Over 50% of the vineyards in Baden are planted with red and white grape varieties from the Burgundy group: primarily Pinot Noir, but also Pinot Gris, Pinot Blanc and Chardonnay. For those with a sweet tooth, Black Forest cake is a must. Another gem that you should experience is Baden Wine Cycle Path. It runs around 460 kilometres from the Swiss border through the five Black Forest wine regions of Markgräflerland, Kaiserstuhl, Tuniberg, Breisgau and Ortenau and on through the Kraichgau to the Badische Bergstrasse. Along the way, cyclists will meet more than 300 wine-growing businesses, winegrowers' cooperatives and some excellent vinotheques. More information on wining and dining in Baden- Württemberg is available here. In Württemberg the most popular wine is Trollinger. The local cuisine also includes egg dumplings in different forms (spätzle and maultaschen), as well as soups, potato dishes and Eintopf.

Vineyards along the route
Vineyards along the route

If you plan a comprehensive cycling gastronomy trip this list of restaurants might be helpful.

After France and Germany, the Rhine Cycle Route continues into Switzerland through the village of Andermatt. Some Swiss culinary specialties include cheese fondue (melted cheese with bread cubes), Raclette - melted cheese served with "Gschwellti" (jacket potatoes), cocktail gherkins and onions as well as pickled fruit, Älplermagronen – a kind of gratin with potatoes, macaroni, cheese, cream and onions with stewed apple on the side, Rösti – a flat, hot cake made of grated, cooked jacket or raw potatoes and fried in hot butter or fat. The dish is bound by nothing apart from the starch contained in the potatoes.

Raclette from Switzerland
Raclette from Switzerland

Specialties from Basel region include Basler flour soup which you can find during the carnival (Fasnacht) with cheese and onion tart as well as Suuri Lääberli (sour, liver strips) and sweet Basler Leckerli, small, relatively hard gingerbread biscuits with a tasty sugar icing. Mässmogge are colourful small sweets filled with a brown hazelnut mixture.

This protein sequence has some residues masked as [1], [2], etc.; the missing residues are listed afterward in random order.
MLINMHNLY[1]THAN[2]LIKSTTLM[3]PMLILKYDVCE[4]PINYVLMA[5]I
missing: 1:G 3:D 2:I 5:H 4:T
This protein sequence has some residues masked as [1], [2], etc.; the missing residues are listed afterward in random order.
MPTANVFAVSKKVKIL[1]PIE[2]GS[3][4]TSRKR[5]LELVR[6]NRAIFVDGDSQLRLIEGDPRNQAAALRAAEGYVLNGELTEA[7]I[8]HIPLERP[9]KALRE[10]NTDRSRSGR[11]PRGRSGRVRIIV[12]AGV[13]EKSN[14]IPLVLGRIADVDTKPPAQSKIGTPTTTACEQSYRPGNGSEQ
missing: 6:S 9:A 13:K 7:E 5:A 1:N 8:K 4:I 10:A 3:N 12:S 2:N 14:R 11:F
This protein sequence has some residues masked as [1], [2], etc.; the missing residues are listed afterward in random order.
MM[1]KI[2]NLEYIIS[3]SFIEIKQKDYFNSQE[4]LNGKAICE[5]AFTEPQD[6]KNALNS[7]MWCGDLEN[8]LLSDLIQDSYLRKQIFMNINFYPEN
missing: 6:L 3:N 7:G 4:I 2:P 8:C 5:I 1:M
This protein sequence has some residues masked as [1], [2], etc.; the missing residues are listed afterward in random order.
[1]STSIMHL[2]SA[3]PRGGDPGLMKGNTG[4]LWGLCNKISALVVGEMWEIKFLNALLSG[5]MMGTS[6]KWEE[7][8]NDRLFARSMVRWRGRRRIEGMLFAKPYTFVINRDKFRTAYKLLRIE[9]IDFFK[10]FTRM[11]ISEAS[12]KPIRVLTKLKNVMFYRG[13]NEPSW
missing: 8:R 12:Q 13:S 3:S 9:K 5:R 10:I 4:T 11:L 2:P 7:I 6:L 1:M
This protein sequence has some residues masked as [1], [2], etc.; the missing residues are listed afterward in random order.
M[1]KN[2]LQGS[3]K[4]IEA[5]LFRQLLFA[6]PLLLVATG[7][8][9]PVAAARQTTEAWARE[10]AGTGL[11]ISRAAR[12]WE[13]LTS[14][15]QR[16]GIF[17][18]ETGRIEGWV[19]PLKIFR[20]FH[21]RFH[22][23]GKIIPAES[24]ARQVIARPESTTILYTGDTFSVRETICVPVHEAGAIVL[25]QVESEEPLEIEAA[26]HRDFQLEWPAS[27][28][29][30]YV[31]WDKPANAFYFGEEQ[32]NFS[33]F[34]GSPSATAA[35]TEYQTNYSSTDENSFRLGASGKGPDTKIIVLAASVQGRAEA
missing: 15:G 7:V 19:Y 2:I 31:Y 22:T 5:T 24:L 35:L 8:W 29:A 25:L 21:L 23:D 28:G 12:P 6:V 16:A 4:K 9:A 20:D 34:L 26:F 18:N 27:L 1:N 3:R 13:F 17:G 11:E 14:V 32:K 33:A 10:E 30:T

Several restaurants around Chur offer Capuns, a speciality of the Graubünden canton. They are meatballs made using dried meat and sausage, wrapped in a chard leaf. Among sweet treats we have Gottlieber Hüppen, baked as extra-thin crêpes, rolled as carefully as a Havana cigar, and filled with one of thirteen specially created chocolate or gourmet crèmes that are made locally in Gottlieben.

In Switzerland, along the Rhine, the most known wine areas are Graubünden («Bündner Herrschaft»), Schaffhausen («Klettgau») and Zürich («Zürcher Weinland»). Among others, the two main grape varieties are Pinot Noir and Riesling- Silvaner (Müller-Thurgau), followed by Chasselas (Gutedel). So, you don’t want to miss out on wine tours available in Basel, especially if they include cheese (or Swiss chocolate). Useful information about Basel region, wine tours and restaurants you can find here, here and here.

With this information we will leave you to plan your cycling gastronomic tour along the Rhine Cycle Route and with these immortal words of Homer from The Odyssey:

"Wine can of their wits the wise beguile,Make the sage frolic, and the serious smile"

Author: Ivan Ratkovic